Kushner’s Bahrain Economic Workshop: Putting the Cart before the Horse in a Misdirected Palestinian Peace Process
By John Mason, Arab America/Contributing Writer
A Vision of Palestinian-Israeli Peace but with few Details
Son-in-law of President Trump and senior advisor, Jared Kushner, initiated the Administration’s initiative to spark a Middle East peace process. Called the ‘Peace to Prosperity’ workshop, it was launched in Bahrain on June 25. Investors and political leaders from the region were invited, but the Palestinian Authority rejected the invitation out-of-hand. The Israeli leadership was, pointedly, not invited.
While organized around an economic development plan for Palestinians, the proposed new security for the region included no new ideas for how to reach a political settlement. In this respect, the workshop offered few or no ideas for negotiations aimed at a settlement that has not already been considered over decades. The $50 billion proposed by the U.S. for regional investment projects in West Bank and Gaza, an impressive price tag, was a ‘pie-in-the-sky’ amount with no investor or donor names attached to the gift. However, on the recipients’ end, Jordan, Egypt, and Lebanon were also designated for at least half of those funds.
Asked to “imagine a new reality in the Middle East,” what was dangled in front of the workshop participants was an idea that money could solve the decades-long political and territorial conundrum. No ideas about how political issues would be resolved were discussed. Palestinian leaders rejected the ‘Peace to Prosperity’ workshop out of hand. They aver that the U.S Administration cannot act as honest brokers.
Their reasoning is:
- the Trump White House recently recognized the hotly contested city of Jerusalem as the capital of Israel;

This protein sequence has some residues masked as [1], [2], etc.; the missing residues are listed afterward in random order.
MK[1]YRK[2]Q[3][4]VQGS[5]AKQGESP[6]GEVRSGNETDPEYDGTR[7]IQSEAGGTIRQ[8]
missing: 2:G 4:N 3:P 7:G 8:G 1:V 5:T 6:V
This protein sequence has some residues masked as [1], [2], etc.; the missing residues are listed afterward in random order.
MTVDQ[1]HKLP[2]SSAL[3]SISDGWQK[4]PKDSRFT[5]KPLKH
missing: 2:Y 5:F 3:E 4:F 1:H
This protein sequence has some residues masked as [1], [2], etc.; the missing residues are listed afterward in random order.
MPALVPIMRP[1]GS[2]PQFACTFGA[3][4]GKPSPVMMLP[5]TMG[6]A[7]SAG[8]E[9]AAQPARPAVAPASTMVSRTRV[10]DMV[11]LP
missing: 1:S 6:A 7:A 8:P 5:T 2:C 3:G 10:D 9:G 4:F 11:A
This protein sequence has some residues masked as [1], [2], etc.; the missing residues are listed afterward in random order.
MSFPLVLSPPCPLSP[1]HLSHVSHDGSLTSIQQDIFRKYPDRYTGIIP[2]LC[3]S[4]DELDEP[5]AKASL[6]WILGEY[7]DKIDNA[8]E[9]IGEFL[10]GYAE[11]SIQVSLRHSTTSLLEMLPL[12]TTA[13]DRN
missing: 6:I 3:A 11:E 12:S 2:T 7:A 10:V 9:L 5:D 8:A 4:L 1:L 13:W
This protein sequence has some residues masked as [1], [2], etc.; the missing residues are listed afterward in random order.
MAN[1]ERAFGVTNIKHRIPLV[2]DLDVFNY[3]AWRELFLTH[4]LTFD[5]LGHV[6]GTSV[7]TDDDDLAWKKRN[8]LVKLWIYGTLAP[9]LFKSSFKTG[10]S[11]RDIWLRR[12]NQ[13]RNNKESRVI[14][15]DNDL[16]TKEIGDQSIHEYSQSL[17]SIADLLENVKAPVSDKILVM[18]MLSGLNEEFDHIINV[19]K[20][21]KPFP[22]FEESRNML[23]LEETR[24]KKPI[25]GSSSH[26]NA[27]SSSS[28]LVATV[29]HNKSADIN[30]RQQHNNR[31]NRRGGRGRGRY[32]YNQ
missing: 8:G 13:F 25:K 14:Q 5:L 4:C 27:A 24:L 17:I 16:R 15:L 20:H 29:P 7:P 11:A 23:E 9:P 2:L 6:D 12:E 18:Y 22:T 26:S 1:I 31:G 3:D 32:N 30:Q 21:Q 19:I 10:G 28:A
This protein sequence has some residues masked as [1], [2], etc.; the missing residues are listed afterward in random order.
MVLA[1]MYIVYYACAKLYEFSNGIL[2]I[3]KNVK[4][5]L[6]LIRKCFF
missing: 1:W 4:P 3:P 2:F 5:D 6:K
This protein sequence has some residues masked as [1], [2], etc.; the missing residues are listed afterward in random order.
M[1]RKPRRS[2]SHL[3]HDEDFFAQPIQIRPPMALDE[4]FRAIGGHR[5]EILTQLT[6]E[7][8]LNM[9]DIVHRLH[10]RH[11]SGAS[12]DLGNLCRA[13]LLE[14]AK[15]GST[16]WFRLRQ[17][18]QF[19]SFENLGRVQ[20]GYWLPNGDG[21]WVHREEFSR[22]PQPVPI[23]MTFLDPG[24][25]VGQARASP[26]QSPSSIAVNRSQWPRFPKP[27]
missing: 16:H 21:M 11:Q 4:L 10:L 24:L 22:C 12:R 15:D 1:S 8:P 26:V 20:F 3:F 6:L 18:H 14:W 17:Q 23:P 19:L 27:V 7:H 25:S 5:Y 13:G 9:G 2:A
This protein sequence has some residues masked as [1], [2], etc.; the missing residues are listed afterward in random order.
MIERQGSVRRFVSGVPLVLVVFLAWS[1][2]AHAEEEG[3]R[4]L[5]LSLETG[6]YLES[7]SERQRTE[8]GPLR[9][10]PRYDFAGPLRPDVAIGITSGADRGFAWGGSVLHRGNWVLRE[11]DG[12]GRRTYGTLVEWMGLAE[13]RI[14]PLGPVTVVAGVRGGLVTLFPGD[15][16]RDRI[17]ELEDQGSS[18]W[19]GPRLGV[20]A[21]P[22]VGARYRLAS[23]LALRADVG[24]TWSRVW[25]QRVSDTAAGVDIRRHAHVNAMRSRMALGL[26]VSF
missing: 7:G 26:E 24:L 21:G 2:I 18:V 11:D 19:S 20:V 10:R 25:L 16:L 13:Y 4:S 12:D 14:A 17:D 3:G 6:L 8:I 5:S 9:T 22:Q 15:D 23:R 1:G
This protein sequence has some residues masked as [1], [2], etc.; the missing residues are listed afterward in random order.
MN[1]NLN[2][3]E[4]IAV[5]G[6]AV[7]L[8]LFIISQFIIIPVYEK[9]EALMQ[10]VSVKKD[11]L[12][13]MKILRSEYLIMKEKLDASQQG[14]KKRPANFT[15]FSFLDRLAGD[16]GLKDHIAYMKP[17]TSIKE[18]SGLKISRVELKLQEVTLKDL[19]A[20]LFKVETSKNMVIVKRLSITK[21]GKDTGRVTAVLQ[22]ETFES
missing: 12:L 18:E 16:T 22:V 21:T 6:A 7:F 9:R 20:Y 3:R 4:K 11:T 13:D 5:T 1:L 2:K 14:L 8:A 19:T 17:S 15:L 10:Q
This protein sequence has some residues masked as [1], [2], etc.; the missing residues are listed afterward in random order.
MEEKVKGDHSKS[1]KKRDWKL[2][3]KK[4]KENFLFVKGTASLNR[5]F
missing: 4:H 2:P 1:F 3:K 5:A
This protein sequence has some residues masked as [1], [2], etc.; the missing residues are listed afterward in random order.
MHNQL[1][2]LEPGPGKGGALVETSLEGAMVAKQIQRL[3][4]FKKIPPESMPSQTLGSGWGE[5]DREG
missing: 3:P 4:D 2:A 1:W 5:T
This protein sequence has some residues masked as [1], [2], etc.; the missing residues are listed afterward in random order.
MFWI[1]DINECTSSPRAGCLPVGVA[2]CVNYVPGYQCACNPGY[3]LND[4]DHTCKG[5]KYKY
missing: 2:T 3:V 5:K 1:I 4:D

- U.S. giveaway to Israel of Syria’s occupied Golan Heights (with absolutely no legal, much less moral or ethical, right to do so);
- U.S. slashing of its contribution of assistance to Palestinian refugees through the United Nations and USAID;
- the cynicism of the U.S. Ambassador to Israel and Kushner family’s contributions to the formation of Israeli settlements in the occupied West Bank; and
- the Trump administration’s total lack of enthusiasm about the formation of a Palestinian state in the West Bank, Gaza, and East Jerusalem in the overall context of a two-state solution.
This last point, a two-state solution, is the accepted international view on the most viable plan for peace in the region.
Lack of Realism in Kushner’s Vision
In response to the Economic Workshop was a series of Palestinian protests on June 25 in Gaza and the West Bank. The Palestinians objected to the fact that the workshop made no reference to their hopes and wishes for the end of the occupation and the founding of their own state. The White House has erased almost any sense that Palestinian aspirations for statehood have any relevance whatsoever to a solution. This stance fits well with the Israeli leadership, namely that of far-right-leaning Prime Minister Benjamin Netanyahu.